Saturday, December 31, 2011

Books of the year, 2011

In chronological order, here are the books I loved most in 2011:
  • The Naked and the Dead by Norman Mailer
  • Raymond Carver: A Writer's Life by Carol Sklenicka
  • The Years of Lyndon Johnson: Master of the Senate by Robert A. Caro
  • Too Much Happiness by Alice Munro
  • Something is Out There by Richard Bausch
  • Blue Collar, White Collar, No Collar edited by Richard Ford
  • The Optimist's Daughter by Eudora Welty
  • The Lonely Polygamist by Brady Udall
  • A Visit From the Goon Squad by Jennifer Egan
  • Ladies and Gentlemen by Adam Ross
  • 1Q84 by Haruki Murakami
Themes of this year's reading: more short fiction; more biography; bloated long novels; and starting things without finishing them.  New batches of short stories from Alice Munro and Richard Bausch were as enticing and flawless as their previous efforts.  Adam Ross wrote stories that made me jealous.  And the Ford-edited collection, a gathering of stories dealing with work, achieved an unexpectedly elegant cohesion with its subject matter.  It made me think about how we relate to our jobs and vocations in a new way, and to see diverse writers grapple with this fundamental source of identity and purpose was inspiring.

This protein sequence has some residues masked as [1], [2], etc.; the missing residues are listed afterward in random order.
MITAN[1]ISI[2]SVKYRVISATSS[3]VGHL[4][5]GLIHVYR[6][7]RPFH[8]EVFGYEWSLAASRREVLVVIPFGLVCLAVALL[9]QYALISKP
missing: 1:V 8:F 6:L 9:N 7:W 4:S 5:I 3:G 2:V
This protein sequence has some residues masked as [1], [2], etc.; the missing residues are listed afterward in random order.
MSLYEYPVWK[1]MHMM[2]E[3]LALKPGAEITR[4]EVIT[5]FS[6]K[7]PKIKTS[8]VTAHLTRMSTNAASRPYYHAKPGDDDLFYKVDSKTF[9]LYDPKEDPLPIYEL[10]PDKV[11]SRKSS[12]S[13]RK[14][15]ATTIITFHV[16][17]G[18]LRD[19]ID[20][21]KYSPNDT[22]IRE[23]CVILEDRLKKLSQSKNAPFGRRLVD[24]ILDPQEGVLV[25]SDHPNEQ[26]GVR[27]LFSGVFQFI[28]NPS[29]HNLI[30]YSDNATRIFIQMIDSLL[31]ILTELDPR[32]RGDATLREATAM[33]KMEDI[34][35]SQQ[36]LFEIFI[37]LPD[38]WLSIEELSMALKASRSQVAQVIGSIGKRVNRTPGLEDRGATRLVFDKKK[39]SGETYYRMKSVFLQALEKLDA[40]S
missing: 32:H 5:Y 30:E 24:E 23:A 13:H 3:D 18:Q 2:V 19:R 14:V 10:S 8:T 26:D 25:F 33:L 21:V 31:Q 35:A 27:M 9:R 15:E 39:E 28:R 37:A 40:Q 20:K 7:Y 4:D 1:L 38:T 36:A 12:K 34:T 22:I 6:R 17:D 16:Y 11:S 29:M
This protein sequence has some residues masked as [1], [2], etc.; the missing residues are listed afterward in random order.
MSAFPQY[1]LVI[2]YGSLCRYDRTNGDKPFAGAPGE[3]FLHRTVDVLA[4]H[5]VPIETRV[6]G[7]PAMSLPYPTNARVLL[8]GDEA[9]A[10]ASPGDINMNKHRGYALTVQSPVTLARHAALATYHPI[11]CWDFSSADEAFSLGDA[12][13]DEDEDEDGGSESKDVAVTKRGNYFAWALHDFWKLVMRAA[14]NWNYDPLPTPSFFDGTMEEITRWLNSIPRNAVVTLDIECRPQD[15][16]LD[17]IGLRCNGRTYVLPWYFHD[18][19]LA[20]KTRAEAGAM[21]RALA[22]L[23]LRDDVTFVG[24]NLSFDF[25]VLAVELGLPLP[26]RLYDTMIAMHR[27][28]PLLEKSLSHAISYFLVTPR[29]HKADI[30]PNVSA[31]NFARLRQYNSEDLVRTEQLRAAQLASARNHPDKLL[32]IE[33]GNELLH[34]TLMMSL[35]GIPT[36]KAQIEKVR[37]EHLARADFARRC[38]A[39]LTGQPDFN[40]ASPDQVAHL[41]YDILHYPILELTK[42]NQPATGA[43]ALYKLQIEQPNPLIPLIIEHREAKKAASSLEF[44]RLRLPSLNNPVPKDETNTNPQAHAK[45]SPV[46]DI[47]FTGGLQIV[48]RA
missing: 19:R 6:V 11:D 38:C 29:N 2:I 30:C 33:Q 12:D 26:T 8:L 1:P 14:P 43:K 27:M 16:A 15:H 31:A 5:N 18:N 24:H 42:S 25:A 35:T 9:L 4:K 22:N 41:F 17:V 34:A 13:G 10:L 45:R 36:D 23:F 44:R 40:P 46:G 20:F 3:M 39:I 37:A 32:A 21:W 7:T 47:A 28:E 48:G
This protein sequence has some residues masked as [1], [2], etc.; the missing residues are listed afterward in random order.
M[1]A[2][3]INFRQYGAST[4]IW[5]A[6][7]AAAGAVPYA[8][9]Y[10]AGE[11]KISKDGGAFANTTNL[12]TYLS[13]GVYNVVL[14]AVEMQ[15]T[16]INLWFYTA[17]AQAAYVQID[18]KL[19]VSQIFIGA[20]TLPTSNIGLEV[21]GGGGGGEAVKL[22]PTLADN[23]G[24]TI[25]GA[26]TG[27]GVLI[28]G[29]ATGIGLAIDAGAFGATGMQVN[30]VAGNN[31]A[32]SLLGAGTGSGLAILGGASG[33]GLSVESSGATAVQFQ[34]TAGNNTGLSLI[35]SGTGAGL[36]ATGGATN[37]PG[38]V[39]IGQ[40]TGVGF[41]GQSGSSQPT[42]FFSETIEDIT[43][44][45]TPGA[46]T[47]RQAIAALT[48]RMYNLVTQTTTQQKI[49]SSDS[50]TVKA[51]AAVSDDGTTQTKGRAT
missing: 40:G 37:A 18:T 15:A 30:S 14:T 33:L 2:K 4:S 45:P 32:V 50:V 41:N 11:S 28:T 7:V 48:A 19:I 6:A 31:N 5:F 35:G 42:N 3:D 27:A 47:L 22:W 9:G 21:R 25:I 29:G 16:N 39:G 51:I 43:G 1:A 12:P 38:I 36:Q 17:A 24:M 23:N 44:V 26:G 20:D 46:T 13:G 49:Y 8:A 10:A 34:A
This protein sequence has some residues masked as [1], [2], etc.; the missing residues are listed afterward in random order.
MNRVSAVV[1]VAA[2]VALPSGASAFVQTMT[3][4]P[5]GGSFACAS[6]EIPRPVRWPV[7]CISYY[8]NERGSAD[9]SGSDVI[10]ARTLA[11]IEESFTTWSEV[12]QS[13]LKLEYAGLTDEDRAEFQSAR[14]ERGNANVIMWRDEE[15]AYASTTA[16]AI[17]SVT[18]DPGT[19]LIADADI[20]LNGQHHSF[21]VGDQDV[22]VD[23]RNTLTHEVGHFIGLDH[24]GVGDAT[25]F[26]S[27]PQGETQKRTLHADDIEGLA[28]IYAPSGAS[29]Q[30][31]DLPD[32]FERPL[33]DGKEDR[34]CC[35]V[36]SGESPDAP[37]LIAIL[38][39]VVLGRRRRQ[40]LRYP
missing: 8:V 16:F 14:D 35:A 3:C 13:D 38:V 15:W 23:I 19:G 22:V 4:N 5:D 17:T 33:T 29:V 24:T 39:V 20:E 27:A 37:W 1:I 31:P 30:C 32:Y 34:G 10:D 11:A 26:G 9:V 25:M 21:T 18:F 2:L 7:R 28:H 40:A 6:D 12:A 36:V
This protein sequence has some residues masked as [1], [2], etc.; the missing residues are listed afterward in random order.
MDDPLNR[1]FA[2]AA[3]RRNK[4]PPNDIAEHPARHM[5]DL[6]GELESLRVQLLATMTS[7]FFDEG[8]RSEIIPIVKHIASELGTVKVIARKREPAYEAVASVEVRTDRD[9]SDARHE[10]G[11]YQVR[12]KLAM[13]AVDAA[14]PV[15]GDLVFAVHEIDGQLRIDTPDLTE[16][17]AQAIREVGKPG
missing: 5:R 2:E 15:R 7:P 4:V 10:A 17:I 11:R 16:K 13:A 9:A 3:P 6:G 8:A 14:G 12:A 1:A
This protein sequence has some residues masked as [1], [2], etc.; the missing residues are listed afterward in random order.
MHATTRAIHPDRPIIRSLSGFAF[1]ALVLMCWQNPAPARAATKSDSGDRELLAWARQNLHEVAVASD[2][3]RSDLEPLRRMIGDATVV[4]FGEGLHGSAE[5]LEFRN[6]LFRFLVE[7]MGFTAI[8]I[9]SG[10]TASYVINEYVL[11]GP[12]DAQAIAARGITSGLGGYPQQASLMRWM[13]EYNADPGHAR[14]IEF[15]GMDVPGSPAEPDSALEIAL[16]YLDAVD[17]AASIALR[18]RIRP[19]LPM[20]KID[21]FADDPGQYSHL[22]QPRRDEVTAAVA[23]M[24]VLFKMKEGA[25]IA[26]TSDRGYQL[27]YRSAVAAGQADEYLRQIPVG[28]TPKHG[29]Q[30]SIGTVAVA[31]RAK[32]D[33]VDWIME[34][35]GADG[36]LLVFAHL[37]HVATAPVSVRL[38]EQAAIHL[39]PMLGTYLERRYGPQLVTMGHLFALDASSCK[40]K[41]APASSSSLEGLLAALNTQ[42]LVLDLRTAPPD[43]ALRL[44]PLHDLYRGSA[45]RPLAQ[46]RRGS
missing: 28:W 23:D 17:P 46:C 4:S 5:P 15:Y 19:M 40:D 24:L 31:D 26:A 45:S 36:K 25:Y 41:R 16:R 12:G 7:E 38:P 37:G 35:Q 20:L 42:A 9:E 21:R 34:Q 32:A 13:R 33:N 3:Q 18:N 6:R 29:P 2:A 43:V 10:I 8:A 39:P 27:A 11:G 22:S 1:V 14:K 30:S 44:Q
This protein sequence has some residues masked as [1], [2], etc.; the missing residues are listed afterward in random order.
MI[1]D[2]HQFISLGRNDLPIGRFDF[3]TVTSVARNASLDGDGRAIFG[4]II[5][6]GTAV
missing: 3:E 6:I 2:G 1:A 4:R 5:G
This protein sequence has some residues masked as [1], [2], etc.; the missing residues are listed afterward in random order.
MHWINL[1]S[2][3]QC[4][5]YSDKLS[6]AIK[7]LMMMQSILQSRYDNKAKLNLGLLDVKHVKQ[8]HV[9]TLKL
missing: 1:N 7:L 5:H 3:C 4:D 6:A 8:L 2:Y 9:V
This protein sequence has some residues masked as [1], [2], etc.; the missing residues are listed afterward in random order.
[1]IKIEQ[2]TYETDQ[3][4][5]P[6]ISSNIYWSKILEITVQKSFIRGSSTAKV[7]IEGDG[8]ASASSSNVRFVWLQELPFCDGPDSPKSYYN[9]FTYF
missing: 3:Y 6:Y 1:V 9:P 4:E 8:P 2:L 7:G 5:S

This year I also found myself getting stuck in long novels that could have used some decent editing, particularly Paul Murray's Skippy Dies and, as much as it pains me to say it, 1Q84.  It frustrated me to wade through bloated prose that deserved to be leaner and finer.  I am usually very lenient with big ol' doorstops, but these books tested my patience (even if I enjoyed the ride, as in the Murakami).  

This year I also ended reading chunks of books and then dropping them, for various reasons: The Imperfectionists, Love and Summer, Madame Bovary, and others.  This was embarrassing but unavoidable.

I think my favorite novel this year was The Lonely Polygamist, a sprawling look at a polygamist in contemporary Utah.  The writer juggled multiple voices and created a universe all his own.  It was moving, funny, exciting, and unpredictable.  It's a long novel that justified its scope and breadth.

I'm currently reading Anthony Trollope's The Way We Live Now (as I said I would in last year's annual book round-up, oddly enough).  I've been pleasantly surprised so far - Trollope knows how to maintain the reader's interest, and his characters are well-developed, complicated, and profoundly, irredeemably selfish.  It makes for great reading (more on this soon).  Other books in the queue for 2012: The Steve Jobs biography, Game of Thrones, and who knows what else.  I'm hoping the final volume of Lyndon Johnson comes out in the fall, and then we'll see whatever comes my way.  Hooray for reading!

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